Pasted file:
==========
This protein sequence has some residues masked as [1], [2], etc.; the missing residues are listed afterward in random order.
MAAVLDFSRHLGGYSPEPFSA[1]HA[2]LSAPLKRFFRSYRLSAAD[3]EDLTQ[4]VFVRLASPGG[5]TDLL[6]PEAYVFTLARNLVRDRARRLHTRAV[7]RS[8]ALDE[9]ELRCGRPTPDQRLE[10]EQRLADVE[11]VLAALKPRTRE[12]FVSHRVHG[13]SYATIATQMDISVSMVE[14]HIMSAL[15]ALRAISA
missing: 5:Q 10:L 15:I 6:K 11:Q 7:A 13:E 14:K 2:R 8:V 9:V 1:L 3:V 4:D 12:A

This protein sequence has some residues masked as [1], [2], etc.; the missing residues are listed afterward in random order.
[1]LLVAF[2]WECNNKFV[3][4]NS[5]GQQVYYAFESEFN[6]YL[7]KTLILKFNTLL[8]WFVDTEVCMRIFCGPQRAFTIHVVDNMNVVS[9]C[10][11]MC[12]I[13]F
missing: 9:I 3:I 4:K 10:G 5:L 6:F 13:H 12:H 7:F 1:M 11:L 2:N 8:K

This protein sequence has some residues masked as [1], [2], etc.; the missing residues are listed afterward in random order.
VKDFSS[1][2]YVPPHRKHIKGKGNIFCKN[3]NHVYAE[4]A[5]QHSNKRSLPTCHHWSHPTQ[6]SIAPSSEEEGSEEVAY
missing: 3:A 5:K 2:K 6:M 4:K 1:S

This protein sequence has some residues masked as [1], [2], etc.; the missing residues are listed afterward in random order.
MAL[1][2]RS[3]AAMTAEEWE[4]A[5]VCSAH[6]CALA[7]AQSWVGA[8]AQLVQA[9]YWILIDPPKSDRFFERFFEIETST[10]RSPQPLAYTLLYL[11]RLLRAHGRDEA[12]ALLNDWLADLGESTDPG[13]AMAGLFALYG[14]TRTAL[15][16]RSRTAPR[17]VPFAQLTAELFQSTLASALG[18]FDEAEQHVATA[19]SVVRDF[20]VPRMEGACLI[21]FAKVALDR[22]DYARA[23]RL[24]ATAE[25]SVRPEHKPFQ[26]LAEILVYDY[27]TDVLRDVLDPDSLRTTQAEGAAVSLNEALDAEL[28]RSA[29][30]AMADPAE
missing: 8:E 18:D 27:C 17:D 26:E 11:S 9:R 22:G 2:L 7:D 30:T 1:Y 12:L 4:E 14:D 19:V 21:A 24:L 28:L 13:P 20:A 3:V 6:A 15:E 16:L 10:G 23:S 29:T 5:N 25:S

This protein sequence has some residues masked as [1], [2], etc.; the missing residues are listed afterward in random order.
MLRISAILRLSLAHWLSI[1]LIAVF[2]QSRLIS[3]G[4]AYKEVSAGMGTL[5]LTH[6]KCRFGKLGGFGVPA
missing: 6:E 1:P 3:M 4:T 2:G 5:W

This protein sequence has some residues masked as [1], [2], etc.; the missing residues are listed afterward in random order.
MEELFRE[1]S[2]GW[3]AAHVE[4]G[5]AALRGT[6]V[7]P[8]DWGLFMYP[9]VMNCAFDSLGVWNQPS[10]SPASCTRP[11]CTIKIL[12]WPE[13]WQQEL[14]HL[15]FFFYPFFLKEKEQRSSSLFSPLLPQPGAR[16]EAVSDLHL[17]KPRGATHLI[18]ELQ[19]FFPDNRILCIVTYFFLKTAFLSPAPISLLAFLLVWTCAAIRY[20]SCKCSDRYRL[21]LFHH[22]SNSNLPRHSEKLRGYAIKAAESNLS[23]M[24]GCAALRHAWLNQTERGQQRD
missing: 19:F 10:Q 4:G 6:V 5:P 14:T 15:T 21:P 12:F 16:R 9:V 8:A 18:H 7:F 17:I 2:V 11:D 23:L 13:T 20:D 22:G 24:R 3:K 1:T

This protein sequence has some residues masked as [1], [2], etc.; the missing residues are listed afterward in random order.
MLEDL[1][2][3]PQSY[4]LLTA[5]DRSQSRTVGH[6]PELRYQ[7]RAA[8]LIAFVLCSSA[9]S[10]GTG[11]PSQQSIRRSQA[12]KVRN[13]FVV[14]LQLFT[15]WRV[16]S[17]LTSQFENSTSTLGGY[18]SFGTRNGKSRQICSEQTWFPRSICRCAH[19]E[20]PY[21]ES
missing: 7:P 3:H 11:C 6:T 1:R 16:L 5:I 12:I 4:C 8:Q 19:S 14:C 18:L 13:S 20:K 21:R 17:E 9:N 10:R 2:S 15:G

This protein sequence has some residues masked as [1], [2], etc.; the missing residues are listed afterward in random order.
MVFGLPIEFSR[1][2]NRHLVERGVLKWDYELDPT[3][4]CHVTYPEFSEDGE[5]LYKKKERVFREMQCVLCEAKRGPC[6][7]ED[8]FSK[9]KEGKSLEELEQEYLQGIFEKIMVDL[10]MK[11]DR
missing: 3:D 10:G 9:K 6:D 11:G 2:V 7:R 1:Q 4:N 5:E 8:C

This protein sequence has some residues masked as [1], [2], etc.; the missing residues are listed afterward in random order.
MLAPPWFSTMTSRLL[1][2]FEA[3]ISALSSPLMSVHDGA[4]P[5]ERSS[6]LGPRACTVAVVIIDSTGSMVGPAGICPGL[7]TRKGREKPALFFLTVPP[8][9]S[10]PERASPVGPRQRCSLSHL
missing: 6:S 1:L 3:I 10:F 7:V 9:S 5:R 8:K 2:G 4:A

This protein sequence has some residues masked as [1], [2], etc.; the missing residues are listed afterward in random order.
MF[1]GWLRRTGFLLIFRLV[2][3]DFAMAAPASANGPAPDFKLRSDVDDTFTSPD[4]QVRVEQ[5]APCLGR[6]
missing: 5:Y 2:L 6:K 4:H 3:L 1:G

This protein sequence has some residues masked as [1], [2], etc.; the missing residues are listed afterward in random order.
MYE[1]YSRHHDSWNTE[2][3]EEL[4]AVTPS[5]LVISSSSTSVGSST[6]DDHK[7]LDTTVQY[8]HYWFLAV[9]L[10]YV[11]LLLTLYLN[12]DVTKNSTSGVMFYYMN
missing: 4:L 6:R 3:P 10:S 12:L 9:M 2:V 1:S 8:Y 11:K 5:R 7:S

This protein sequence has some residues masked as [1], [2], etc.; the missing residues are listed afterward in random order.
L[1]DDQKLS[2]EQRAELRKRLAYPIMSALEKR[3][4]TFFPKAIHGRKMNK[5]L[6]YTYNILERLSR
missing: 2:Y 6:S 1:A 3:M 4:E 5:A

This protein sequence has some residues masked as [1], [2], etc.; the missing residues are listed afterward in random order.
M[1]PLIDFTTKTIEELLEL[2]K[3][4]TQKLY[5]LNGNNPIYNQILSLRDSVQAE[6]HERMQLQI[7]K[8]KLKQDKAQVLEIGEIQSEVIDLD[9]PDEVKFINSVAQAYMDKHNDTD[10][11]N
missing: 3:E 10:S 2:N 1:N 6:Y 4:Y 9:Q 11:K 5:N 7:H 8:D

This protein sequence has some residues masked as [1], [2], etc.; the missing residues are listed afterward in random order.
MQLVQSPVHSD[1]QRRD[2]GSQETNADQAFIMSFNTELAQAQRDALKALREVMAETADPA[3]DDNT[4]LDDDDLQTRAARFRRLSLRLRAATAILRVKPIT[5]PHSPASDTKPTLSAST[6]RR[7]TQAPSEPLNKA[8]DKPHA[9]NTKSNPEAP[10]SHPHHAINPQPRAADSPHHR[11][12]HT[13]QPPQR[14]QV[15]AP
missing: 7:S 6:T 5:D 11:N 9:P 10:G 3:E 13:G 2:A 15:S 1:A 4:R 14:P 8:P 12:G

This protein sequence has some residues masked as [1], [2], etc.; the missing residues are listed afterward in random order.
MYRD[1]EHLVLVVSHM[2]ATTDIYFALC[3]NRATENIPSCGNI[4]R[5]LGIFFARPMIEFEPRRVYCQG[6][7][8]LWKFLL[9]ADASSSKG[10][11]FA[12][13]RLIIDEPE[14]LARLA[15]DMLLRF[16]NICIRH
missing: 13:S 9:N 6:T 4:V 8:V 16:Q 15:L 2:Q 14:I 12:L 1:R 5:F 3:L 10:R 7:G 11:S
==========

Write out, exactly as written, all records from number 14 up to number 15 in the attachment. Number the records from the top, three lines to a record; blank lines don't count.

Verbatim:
This protein sequence has some residues masked as [1], [2], etc.; the missing residues are listed afterward in random order.
MQLVQSPVHSD[1]QRRD[2]GSQETNADQAFIMSFNTELAQAQRDALKALREVMAETADPA[3]DDNT[4]LDDDDLQTRAARFRRLSLRLRAATAILRVKPIT[5]PHSPASDTKPTLSAST[6]RR[7]TQAPSEPLNKA[8]DKPHA[9]NTKSNPEAP[10]SHPHHAINPQPRAADSPHHR[11][12]HT[13]QPPQR[14]QV[15]AP
missing: 7:S 6:T 5:D 11:N 9:P 10:G 3:E 13:G 2:A 15:S 1:A 4:R 14:P 8:P 12:G

This protein sequence has some residues masked as [1], [2], etc.; the missing residues are listed afterward in random order.
MYRD[1]EHLVLVVSHM[2]ATTDIYFALC[3]NRATENIPSCGNI[4]R[5]LGIFFARPMIEFEPRRVYCQG[6][7][8]LWKFLL[9]ADASSSKG[10][11]FA[12][13]RLIIDEPE[14]LARLA[15]DMLLRF[16]NICIRH
missing: 13:S 9:N 6:T 4:V 8:V 16:Q 15:L 2:Q 14:I 12:L 1:R 5:F 3:L 10:R 7:G 11:S